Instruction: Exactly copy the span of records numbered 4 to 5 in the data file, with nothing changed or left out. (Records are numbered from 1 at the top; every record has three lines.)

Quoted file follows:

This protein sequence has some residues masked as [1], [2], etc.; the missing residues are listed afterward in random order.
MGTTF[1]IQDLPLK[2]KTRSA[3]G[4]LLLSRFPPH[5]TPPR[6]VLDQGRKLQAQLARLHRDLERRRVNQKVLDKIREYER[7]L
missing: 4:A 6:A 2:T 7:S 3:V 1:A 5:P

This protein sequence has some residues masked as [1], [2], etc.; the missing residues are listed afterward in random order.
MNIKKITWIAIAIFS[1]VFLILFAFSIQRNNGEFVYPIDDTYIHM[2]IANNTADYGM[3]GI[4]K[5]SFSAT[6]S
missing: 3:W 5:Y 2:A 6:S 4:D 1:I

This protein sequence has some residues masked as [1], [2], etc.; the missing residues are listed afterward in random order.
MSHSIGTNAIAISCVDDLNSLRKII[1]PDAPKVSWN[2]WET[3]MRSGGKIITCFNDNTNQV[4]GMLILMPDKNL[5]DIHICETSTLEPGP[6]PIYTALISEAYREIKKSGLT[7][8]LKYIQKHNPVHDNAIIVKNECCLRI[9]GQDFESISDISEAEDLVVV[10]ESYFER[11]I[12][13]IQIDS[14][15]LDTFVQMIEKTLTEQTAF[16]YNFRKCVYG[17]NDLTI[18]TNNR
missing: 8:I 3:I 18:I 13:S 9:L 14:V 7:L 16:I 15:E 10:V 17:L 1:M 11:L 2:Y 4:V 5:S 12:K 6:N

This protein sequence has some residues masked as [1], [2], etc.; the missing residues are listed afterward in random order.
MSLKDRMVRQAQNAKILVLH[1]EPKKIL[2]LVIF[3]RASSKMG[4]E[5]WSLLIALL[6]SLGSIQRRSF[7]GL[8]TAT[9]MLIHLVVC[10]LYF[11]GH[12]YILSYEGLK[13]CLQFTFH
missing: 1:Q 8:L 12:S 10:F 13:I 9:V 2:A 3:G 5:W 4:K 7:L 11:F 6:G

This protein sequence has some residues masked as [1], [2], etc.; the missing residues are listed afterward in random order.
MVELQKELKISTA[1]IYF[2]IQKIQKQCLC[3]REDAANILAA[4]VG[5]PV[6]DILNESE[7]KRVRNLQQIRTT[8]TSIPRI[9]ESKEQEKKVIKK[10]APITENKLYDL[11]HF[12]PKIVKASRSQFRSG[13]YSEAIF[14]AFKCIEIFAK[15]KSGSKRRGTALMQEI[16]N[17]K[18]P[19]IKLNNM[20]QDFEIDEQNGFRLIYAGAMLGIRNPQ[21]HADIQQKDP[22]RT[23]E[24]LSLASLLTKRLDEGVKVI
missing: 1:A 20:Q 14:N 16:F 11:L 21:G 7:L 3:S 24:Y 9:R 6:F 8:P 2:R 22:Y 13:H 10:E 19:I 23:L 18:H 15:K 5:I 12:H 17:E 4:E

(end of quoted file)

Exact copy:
This protein sequence has some residues masked as [1], [2], etc.; the missing residues are listed afterward in random order.
MSLKDRMVRQAQNAKILVLH[1]EPKKIL[2]LVIF[3]RASSKMG[4]E[5]WSLLIALL[6]SLGSIQRRSF[7]GL[8]TAT[9]MLIHLVVC[10]LYF[11]GH[12]YILSYEGLK[13]CLQFTFH
missing: 1:Q 8:L 12:S 10:F 13:I 9:V 2:A 3:G 5:W 4:K 7:L 11:F 6:G

This protein sequence has some residues masked as [1], [2], etc.; the missing residues are listed afterward in random order.
MVELQKELKISTA[1]IYF[2]IQKIQKQCLC[3]REDAANILAA[4]VG[5]PV[6]DILNESE[7]KRVRNLQQIRTT[8]TSIPRI[9]ESKEQEKKVIKK[10]APITENKLYDL[11]HF[12]PKIVKASRSQFRSG[13]YSEAIF[14]AFKCIEIFAK[15]KSGSKRRGTALMQEI[16]N[17]K[18]P[19]IKLNNM[20]QDFEIDEQNGFRLIYAGAMLGIRNPQ[21]HADIQQKDP[22]RT[23]E[24]LSLASLLTKRLDEGVKVI
missing: 1:A 20:Q 14:N 16:F 11:L 21:G 7:L 3:S 24:Y 9:R 6:F 8:P 2:R 22:Y 13:H 10:E 19:I 23:L 18:H 15:K 5:I 12:H 17:E 4:E